The Pirahã was and remains a distant tribe in the Amazonian jungle where their language has never been understood by someone outside of their tribe, but when Daniel Everett, a linguist and missionary is ordered to venture out to the jungle where he has to learn their language and revert their religion to Christianity. The Park Theatre’s production of Sebastian Armesto and Dudley Hinton’s, ‘Don’t Sleep There Are Snakes’ was such a monotonous and desensitising production that did not have any promise in the slightest.
‘Don’t Sleep There Are Snakes’ is obviously set in the Amazonian jungle where we are introduced tp Daniel Everett who is sent to a really off the beaten track part of Brazil but along the way he goes through a journey of self-evaluation where instead of converting the Pirahã tribe to Christianity, he wants to see how the tribe perceive their language as in actual fact a lack of grammar as their need for vocabulary is rather limited. Over the course of the performance, we learn how Dan has to adapt to the Pirahã environment and why language is different to other cultures that does not fit to the “norm”, on the contrary, throughout, you can see that the tribe are keen to learn something new but it does take some time for the information to pass through their brains due to the fact they have no notions of what numbers are. It’s blatantly obvious that Dan has a battle on his hands as his boss is pressurising him for results, yet, it doesn’t seem to be going in the way that she is hoping for as progress is not on the horizon. Problems arise in this journey for Dan as when he and the rest of the Pirahã are asleep one member of the tribe has a nightmare but because of the lack of vocabulary, they think that snakes are fighting them; nonetheless, Dan is adamant that it is a dream and that snakes are not hurting them. Dan begins to fully appreciate what the Pirahã have to offer the world and this is reciprocated by the tribe themselves and is now welcome with open arms. However, when his boss orders him to return home as his mission has been unsuccessful in their viewpoint and sadly for Dan who really doesn’t want to go decides to record a farewell message to his newly found friends. At the finale, the Pirahã tribe listen to Dan’s goodbye recording, and understandably they are unaware to what he is actually saying which is quite a sad moment as he hasn’t had the opportunity to tell them that he has had to leave them. Armesto and Hinton’s narrative is disappointing as the premise at first proves a lot of promise, but the constant changes of characters does alter my liking of the plot as there is only one justifiable character and the themes of language is lost due to it.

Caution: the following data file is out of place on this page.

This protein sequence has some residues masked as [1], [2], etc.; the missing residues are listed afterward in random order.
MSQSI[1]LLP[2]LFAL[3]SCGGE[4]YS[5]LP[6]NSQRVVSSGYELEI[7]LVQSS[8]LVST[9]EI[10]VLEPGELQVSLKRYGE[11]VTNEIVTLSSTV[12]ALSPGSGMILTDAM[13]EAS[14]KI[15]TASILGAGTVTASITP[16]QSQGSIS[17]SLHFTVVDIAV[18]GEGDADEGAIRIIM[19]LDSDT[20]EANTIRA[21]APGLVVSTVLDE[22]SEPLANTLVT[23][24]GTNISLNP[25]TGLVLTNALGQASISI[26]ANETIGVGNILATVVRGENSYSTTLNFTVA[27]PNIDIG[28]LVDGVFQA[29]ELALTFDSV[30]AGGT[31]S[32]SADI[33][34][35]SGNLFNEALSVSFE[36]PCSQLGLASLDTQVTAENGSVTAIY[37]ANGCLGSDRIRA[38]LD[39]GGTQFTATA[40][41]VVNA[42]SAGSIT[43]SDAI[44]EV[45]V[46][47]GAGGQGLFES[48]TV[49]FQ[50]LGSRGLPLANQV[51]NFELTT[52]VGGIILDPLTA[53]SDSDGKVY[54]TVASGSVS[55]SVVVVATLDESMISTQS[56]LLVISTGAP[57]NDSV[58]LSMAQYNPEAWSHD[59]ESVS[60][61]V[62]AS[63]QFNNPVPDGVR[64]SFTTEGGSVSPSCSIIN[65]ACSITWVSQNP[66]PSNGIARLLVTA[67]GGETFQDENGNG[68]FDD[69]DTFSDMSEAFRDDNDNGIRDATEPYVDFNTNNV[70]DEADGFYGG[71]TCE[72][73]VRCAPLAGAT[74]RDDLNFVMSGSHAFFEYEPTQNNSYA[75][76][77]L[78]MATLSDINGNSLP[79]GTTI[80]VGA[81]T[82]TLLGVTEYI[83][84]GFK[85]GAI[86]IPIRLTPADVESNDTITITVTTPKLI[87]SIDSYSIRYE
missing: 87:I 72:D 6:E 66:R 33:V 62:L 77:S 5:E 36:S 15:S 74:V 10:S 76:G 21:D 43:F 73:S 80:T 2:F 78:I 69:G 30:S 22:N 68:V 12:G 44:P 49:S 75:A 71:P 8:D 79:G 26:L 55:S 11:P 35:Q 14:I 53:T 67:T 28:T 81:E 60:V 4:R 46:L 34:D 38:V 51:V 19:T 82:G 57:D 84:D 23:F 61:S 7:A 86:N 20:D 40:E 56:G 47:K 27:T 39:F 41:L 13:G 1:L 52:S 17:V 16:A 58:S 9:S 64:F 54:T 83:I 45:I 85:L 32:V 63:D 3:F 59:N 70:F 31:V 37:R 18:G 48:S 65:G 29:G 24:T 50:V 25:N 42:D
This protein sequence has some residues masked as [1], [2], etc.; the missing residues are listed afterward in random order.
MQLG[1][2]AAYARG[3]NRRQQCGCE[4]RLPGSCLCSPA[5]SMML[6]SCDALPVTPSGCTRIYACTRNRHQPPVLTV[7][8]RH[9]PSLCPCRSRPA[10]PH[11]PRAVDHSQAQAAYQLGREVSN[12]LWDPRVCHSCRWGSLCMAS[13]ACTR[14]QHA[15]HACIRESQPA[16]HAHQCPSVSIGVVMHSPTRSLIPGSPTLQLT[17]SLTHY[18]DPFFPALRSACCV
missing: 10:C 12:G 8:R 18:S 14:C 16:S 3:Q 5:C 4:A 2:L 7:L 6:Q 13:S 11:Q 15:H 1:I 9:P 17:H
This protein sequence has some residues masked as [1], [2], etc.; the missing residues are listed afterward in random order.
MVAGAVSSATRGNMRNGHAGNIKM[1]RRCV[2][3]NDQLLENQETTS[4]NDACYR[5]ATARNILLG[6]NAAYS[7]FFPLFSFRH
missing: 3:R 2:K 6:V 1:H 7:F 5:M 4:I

One found the performances by the company of, ‘Don’t Sleep There Are Snakes’ were substandard and slightly ghastly as the ensemble of, Christopher Doyle, Rachel Handshaw, Yuriri Naka, Emily Pennant-Rea and Clifford Samuel makes a discombobulated effort in the transitions of their characters do not work and to be honest pretty rubbish. Mark Arends is conventional as missionary, Dan Everett; specifically how he begins his journey with one goal, on the other hand, he changes his opinion where he stands up to his boss for not having any level of humanity and slams her for her blinkered approach to the work that they have to undertake.
Sebastian Armesto, Hannah Emanuel and Dudley Hinton’s direction is pretty transparent here as the whole show appears to be quite a jumbled tale of Daniel Everett’s journey to the Pirahã tribe, furthermore, the portrayals of the characters left a lot to be looked-for and I became bored for the most part of the 90 minute performance. The design was minimal and lacklustre as there was not one single redeeming feature because I was not engrossed into the Amazonian landscape and the other locations that are present in the show and this is rather inadequate for a production at the Park Theatre. Overall, the experience of, ‘Don’t Sleep There Are Snakes’ was not a very enjoyable play and this is quite surprising for a performance that has been created by, ‘simple8’ and I must admit I wanted to leave.